Tag Archives: Halloween

Happy Halloween!

This scared the heck outta me when I was a little girl 🙂

The video below is one of my favorite illustrations of Earth elementals, the spirit world, and how our ancestors might have seen them. Ancient humans lived in a world of myth and folklore that was as real as the physical world. I believe these old ways of viewing the world are seeing a resurgence today.

I like how this film shows the mystery of a mountain, and the wildness of nature outside of the village. How his shadow over the land is what causes the dead to rise, and they fly up to him on the winds, then dance in the fires. And I love how he starts doing magick with fire and energy.

Halloween is such a special day. It’s a very old festival, and marks one of the many yearly connection points where we can rise above the physical world and connect with the ephemeral. We connect in a primal way to our planet and what it means to be human.

If you’ve never seen this footage of the demon on the mountain, check it out!

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…and here’s the second part where the spirits go back to their graves and wait for the next Halloween…
 

Reclaiming The Radical Legacy of The Witch

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Article by 

I’ve been doing a lot of thinking about witches. Not just because top ten lists of hot tv witches and sexy Halloween selfies currently swamp my social media feeds, but because my tables and shelves are currently so laden with herbs, plants, berries, phials and bottles that if an inquisitor of old were to enter, I’d find myself quickly tied to the stake. And while this worry seems remote, it’s a plain fact that women in third world countries are still hunted down, tortured and set aflame for the crime of witchcraft.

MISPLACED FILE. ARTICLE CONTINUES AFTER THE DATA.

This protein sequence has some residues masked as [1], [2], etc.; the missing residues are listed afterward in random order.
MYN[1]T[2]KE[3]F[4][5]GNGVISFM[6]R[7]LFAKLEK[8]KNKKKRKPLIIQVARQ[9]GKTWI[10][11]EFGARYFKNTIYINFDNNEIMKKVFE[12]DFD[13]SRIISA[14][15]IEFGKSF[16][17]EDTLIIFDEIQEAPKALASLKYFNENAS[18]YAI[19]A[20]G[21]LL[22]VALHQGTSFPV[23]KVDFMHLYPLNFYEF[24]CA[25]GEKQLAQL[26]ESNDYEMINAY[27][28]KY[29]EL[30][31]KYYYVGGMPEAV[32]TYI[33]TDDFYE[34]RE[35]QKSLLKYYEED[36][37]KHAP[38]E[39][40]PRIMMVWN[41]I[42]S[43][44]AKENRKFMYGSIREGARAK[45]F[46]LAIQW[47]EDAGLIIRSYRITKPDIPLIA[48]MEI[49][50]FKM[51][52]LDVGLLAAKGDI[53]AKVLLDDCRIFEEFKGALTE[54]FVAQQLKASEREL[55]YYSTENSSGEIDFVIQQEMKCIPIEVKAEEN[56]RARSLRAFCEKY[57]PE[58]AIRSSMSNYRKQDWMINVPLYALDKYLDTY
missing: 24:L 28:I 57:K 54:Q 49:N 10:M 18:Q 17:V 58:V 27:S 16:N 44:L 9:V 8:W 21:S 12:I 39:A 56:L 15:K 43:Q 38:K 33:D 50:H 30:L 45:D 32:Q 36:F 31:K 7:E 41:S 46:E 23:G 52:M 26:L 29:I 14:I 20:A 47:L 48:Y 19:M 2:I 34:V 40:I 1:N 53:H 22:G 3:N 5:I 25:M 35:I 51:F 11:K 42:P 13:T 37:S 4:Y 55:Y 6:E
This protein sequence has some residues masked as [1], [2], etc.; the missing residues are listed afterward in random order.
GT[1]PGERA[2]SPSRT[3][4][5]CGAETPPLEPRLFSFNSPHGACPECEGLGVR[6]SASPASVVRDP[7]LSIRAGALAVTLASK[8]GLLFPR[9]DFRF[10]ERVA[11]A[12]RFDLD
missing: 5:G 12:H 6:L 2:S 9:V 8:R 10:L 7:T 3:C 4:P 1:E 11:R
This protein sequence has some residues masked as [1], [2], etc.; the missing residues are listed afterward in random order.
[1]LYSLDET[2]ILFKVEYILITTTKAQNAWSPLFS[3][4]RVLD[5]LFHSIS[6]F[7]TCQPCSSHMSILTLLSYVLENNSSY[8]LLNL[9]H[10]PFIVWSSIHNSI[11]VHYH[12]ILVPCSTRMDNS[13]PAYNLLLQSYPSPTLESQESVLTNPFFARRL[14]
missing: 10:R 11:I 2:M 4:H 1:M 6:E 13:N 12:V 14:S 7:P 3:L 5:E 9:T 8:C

Sure, the witch is emerging from the world of taboo and shadows onto the world stage. Sure, she’s being touted as a feminist icon  – a “powerful feminine model free from male influence or ownership”. But I’m not so sure. Because how can it be that the witch, once associated with everything transgressive and beyond the realm of normative society, is now so trendy and positively mainstream?  Is it really a feminist step forward that W magazine declared Fall 2016, the season of the witch, replete with pouting models in gothic dresses, chains and black lace underwear?

And while many believe the witch of the middle ages was a spectre created by the church, I believe she was real. Yes, many put to death were just ordinary women who practiced folk magic, herbalism and midwifery, but many were powerful spiritual leaders of the indigenous, animist faith traditions of the old world – and their magic was earned through a lifetime of spiritual discipline spent in communion with nature.